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Monday, 15 April 2013

Pure Data and BACON (Part 1)

Well, it's been a busy weekend, week, month and year. I've not been able to blog in ages. I've been rushed off my feet for the last couple of months with work and preparing to speak at the most awesome conference (per head of population) in the world, BACON. It happened, I survived two early (and I mean EARLY) starts and late nights and, heck, my talk went down incredibly well. Text to music is going to get a burst of activity, when I get a moment to myself to sort through the pull requests. What's more, a handful of people actually told me I had their favourite talk! Overall not a bad first experience of public speaking. Even got a mention in this Tech City review of the event.

But enough about me, down to some actual content. The inimitable @jongold asked for a demo of my generative patch from the talk, but I flatly refuse to hand code out to a potential Pd coder, so here's something a tiny bit better, how to make it yourself. (Also, a it leads on quite well from my last post, back in the day).

Step 1: Install Pure Data, yadda, yadda, yadda

Step 2: Open Pd, Start a patch, Place some objects, join them up. Click the button:

Create objects with Put > Object or ctrl + 1 then just type in their name. Success results in a solid border.

That button is a 'bang' which sends an activation message, create it with Put > Bang or ctrl + shift + b

You may have to switch in and out of edit mode with a ctrl + e

The result is a little clicking sound. Not very impressive, I know, your mouse probably clicks whenever you click your mouse, but it's an important staging post on the way to step 3.

If you're not hearing it, make sure your volume is up, and the DSP checkbox is checked on your Pd terminal, you may also have to select your sound card under the Media menu (Audio Options on Windows or Mac, on Linux select an audio driver and experiment until that button makes a click)

Step 3: Assume you want to hear that click, save your fingers and automate it.

That empty box is a toggle, if you click it when you're not in edit mode it sends an 'on' message, or, of course, an 'off' message.

metro outputs a bang (the same message as the button) at a given interval, once you've turned it on. In this case it's 1000 milliseconds. So, if you click the toggle, you guessed it, you'll hear a click every second. It's like a clock.

But that's a bit dull...

Step 4: Take control of your metronome.

Okay, nothing much has changed here. I've added a number box and connected it to the right-hand inlet of the metro. This will override the number in the metro and change it's speed dynamically. Drag your number up and down (when you're not in edit mode, so it changes the number) and you'll hear the regularity of your metronome change.

Psycho-acoustics alert! The human ear can only interpret around 30 separate sounds a second. So if we divide 1000 by 30 we'll get a figure at which we'll stop hearing separate clicks, and start to hear something continuous. As a rule of thumb, I just use 30 milliseconds or lower. Feel free to demonstrate this to yourself.

Well, there's some interesting sounds, when that click gets really fast, so let's save ourselves the effort of  choosing:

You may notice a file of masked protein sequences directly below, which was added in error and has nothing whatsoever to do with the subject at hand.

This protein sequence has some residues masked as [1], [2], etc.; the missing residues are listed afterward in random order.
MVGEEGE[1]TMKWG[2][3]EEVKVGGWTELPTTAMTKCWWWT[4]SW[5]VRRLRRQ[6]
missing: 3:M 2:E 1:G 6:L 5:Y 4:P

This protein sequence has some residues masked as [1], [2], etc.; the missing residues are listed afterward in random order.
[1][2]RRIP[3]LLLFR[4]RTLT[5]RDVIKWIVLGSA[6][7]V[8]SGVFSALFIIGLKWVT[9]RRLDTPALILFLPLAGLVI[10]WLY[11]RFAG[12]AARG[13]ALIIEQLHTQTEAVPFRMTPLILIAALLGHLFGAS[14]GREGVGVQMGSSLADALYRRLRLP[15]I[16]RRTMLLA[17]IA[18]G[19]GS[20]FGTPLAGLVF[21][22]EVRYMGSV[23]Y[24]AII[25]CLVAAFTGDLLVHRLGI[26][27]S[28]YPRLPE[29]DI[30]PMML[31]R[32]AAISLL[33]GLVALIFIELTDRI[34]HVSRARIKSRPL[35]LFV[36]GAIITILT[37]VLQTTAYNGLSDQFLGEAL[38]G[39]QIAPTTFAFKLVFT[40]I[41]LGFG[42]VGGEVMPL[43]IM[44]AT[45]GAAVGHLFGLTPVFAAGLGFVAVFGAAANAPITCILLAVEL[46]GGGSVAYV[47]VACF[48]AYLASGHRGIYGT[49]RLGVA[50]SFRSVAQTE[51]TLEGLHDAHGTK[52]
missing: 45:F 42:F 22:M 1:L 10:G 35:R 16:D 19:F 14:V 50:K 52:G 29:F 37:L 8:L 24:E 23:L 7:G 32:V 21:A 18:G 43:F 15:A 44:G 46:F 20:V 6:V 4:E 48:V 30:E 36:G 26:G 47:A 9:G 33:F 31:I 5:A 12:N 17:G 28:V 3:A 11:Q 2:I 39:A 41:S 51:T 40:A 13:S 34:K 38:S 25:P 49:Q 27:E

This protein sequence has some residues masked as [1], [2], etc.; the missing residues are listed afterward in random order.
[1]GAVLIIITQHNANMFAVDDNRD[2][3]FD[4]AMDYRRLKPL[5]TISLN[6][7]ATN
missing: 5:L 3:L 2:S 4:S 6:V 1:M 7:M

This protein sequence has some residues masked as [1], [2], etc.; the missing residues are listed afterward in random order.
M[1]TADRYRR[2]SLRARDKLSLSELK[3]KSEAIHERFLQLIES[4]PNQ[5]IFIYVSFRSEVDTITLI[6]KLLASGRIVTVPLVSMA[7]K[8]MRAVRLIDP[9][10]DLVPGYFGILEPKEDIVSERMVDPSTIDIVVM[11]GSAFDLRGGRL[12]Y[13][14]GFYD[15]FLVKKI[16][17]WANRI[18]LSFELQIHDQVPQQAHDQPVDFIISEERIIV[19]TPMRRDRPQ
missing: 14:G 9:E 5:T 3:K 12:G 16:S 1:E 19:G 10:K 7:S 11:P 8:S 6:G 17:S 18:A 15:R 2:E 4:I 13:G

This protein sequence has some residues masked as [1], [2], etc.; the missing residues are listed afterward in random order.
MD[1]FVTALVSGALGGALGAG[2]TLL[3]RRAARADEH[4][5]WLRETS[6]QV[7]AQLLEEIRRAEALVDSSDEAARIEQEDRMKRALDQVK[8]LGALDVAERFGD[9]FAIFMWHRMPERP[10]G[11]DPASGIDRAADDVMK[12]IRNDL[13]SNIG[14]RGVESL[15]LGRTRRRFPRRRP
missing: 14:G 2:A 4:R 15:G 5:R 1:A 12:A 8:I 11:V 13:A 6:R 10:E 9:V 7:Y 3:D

Step 5: Randomize AND automate it

So, random accepts our old friend, the bang, and outputs, you guessed it, a random number. This one will be somewhere between 0 and 99 (don't be confused, this is 100 options, just that none of them are the number 100).

You'll also notice that I've skipped a step, and added a metro above the random, so once both toggles are checked, you'll see the number change every quarter of a second, and hear a difference in the sound, too. So this is a flat rhythm of changes to a harsh, imprecise kind of sound. Let's refine it...

Step 6:  Not just a beat, rhythm...

Okay, it may be time to take a step back. That box labelled 'length' is an array. If you're not much of a techy, you'll need to know that it's basically a list of numbers, and this one has 4 numbers in it. Creating it is a tiny bit less simple, so here's a step-by-step:

  1. Put > Array
  2. Name it length, and set it's size to 4
  3. Right click, choose properties and set it's Y range from 1000 to -1 
  4. Put > Message
  5. fill the message in as you see above ("; length 0 1000 500 250 125"), that semicolon sends it to an object by name, so you don't need to connect it to anything.
  6. Read it with tabread (which reads a table, predictably enough) 
  7. hook up random and metro above it, which you're already familiar with.
Now, when all the metronomes are started, it'll decide every second whether to change the regularity of the sound once, twice, four or eight times every second. This is actually a fairly common way of dividing time in music, we've taken a common beat (1 second) and divided it by 2 repeatedly. 

I realise that the rhythm here is a bit obscured by the nasty click-tones, so lets simplify...

Step 7: Delete most of it, listen to the result

All we've done here is cut out the middle bit of the chain and driven a click directly from that second metronome. Instead of deciding each second how many times to change the regularity of the click, it's just going to decide how many times to click. The result is something like a rhythm exercise, which most musicians will have done some form of, in which you change between note lengths whilst keeping a steady rhythm. 

Phew! That's it! 

This has become something of a whopper of a blog post, I guess it's time for a cliff-hanger. As ever, if you have some difficulty, feel free to bother me about it by contacting @MarmiteJunction 

In the next exciting episode! We'll start to move from clicks to tones, some recognisable pitches, and a generative duet. 

1 comment:

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